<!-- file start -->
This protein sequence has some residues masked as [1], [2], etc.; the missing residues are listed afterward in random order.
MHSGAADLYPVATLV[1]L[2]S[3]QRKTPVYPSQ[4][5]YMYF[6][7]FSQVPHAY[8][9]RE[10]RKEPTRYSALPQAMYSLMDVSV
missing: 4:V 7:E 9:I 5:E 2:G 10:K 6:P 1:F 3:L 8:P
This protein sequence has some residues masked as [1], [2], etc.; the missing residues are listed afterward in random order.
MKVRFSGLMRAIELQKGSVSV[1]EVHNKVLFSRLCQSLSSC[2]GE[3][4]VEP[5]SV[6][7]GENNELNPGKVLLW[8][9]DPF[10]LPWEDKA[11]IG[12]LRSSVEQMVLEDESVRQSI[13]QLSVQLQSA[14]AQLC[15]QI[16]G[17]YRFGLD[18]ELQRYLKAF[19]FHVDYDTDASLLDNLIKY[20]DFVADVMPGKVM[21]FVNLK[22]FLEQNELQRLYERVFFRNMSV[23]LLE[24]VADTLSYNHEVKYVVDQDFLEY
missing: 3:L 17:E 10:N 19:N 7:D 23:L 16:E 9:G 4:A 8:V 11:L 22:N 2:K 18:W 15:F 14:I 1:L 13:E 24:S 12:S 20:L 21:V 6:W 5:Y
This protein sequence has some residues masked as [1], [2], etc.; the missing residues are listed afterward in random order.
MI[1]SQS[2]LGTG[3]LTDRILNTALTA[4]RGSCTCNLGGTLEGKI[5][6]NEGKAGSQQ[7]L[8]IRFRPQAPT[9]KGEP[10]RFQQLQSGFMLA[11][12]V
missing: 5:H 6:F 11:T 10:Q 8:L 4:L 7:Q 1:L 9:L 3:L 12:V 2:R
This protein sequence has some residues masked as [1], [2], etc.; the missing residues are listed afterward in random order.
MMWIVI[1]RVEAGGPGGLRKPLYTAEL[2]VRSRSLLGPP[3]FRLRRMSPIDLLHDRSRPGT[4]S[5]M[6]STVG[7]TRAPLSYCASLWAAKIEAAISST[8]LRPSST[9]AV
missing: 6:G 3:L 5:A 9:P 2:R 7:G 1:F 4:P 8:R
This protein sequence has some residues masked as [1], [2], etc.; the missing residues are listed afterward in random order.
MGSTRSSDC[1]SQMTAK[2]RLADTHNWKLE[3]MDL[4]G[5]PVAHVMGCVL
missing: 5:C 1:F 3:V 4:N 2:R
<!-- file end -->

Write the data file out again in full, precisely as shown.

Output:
This protein sequence has some residues masked as [1], [2], etc.; the missing residues are listed afterward in random order.
MHSGAADLYPVATLV[1]L[2]S[3]QRKTPVYPSQ[4][5]YMYF[6][7]FSQVPHAY[8][9]RE[10]RKEPTRYSALPQAMYSLMDVSV
missing: 4:V 7:E 9:I 5:E 2:G 10:K 6:P 1:F 3:L 8:P
This protein sequence has some residues masked as [1], [2], etc.; the missing residues are listed afterward in random order.
MKVRFSGLMRAIELQKGSVSV[1]EVHNKVLFSRLCQSLSSC[2]GE[3][4]VEP[5]SV[6][7]GENNELNPGKVLLW[8][9]DPF[10]LPWEDKA[11]IG[12]LRSSVEQMVLEDESVRQSI[13]QLSVQLQSA[14]AQLC[15]QI[16]G[17]YRFGLD[18]ELQRYLKAF[19]FHVDYDTDASLLDNLIKY[20]DFVADVMPGKVM[21]FVNLK[22]FLEQNELQRLYERVFFRNMSV[23]LLE[24]VADTLSYNHEVKYVVDQDFLEY
missing: 3:L 17:E 10:N 19:N 7:D 23:L 16:E 9:G 4:A 8:V 11:L 22:N 2:K 18:W 15:F 14:I 1:L 13:E 24:S 12:S 20:L 21:V 6:W 5:Y
This protein sequence has some residues masked as [1], [2], etc.; the missing residues are listed afterward in random order.
MI[1]SQS[2]LGTG[3]LTDRILNTALTA[4]RGSCTCNLGGTLEGKI[5][6]NEGKAGSQQ[7]L[8]IRFRPQAPT[9]KGEP[10]RFQQLQSGFMLA[11][12]V
missing: 5:H 6:F 11:T 10:Q 8:L 4:L 7:Q 1:L 9:L 3:L 12:V 2:R
This protein sequence has some residues masked as [1], [2], etc.; the missing residues are listed afterward in random order.
MMWIVI[1]RVEAGGPGGLRKPLYTAEL[2]VRSRSLLGPP[3]FRLRRMSPIDLLHDRSRPGT[4]S[5]M[6]STVG[7]TRAPLSYCASLWAAKIEAAISST[8]LRPSST[9]AV
missing: 6:G 3:L 5:A 9:P 2:R 7:G 1:F 4:P 8:R
This protein sequence has some residues masked as [1], [2], etc.; the missing residues are listed afterward in random order.
MGSTRSSDC[1]SQMTAK[2]RLADTHNWKLE[3]MDL[4]G[5]PVAHVMGCVL
missing: 5:C 1:F 3:V 4:N 2:R